With the poorly conceived, programmatically agnostic Third Front promising little more than political instability and the Bharatiya Janata Party standing for greater social turmoil and division, the victory of the Congress is a vote for calm, centrist stability of the kind the country has not seen for more than two decades. That voters have attached a premium to both the formation of a stable government and to the pursuit of centrist policies should come as no surprise given the spectres of economic hardship, terrorist violence and communal polarization that haunt our collective psyche today. The only irony is that the Congress and the Left, whose partnership for four out of the past five years provided the aura of stability to the United Progressive Alliance, should have ended up fighting each other.
On the eve of the general election, the coming together of major challenges like the world financial crisis, the implosion of Pakistan and the rising tide of religious intolerance within India and the region had shifted the matrix of rational policy in such a manner that the issues on which the Left and Congress had parted company in 2007 made no sense at all. On every issue of consequence, domestic and foreign, the distance between centrist and leftist policy was getting eroded. Having resisted the National Rural Employment Guarantee scheme when activists first mooted the idea in 2004, the Congress took it up seriously only after the Left parties made it a priority. Even then, conservative elements within the ruling establishment like Montek Singh Ahluwalia of the Planning Commission remained skeptical and sought to limit the central government’s fiscal commitment to it. Only when the economic slowdown hit India last year and the importance of NREGA as both a politically convenient safety net for the poor and an accelerator-multiplier to kickstart the economy became apparent did the Congress party make its implementation a priority.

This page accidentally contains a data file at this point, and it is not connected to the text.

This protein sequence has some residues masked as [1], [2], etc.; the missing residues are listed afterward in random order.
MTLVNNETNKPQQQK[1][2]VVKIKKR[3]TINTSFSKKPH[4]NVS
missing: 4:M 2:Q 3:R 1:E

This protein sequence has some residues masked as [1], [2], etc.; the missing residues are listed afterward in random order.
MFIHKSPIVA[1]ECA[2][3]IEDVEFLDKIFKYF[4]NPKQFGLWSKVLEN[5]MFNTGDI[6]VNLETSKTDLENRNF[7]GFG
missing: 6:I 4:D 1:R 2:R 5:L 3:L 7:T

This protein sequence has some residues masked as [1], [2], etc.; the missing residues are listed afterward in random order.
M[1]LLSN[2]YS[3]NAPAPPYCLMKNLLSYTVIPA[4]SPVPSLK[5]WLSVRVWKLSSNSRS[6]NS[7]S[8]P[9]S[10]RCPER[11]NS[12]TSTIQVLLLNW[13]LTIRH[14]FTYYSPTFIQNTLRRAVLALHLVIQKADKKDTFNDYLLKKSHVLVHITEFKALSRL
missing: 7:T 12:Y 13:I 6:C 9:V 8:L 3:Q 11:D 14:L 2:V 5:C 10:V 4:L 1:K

On other economic matters which divided the Congress and Left like financial sector liberalization, the fact that the Indian banking and insurance sectors were insulated from the global turmoil which felled giants like AIG and Lehman Brothers provided a further basis for the two sides to speak the same broad language. Instead of celebrating the return of the social-democratic paradigm and using this to leverage a further shift away from neoliberal dogma, however, the Left found itself holding the can on the one free-market policy its rural support base viscerally opposed: land acquisition. If nationally, the CPI(M) and its allies were pilloried for a leftism that was largely declaratory, the Left Front paid the price in its bastion of West Bengal for the “rightism” of its policies that allowed Mamata Banerjee to emerge as a defender of the peasantry’s right to till the soil.
Consider the irony: the Left broke with the Congress because it felt the latter had deviated from the Common Minimum Programme of 2004. But in 2009 it joined hands with forces without any programme other than the desire to establish a “non-Congress, non-BJP” government. So it was that the Left found itself at election time with allies like the Telugu Desam Party, the All-India Anna Dravida Kazhagam and Bahujan Samaj Party – groups that had no interest in pushing the direction of national economic policy one way or the other. And as a result of its break with the Congress over an issue that was not so decisive to the direction of Indian foreign policy in the long run – the nuclear deal – the Left facilitated the creation of a coalition that went on successfully to storm the red fortress of Bengal.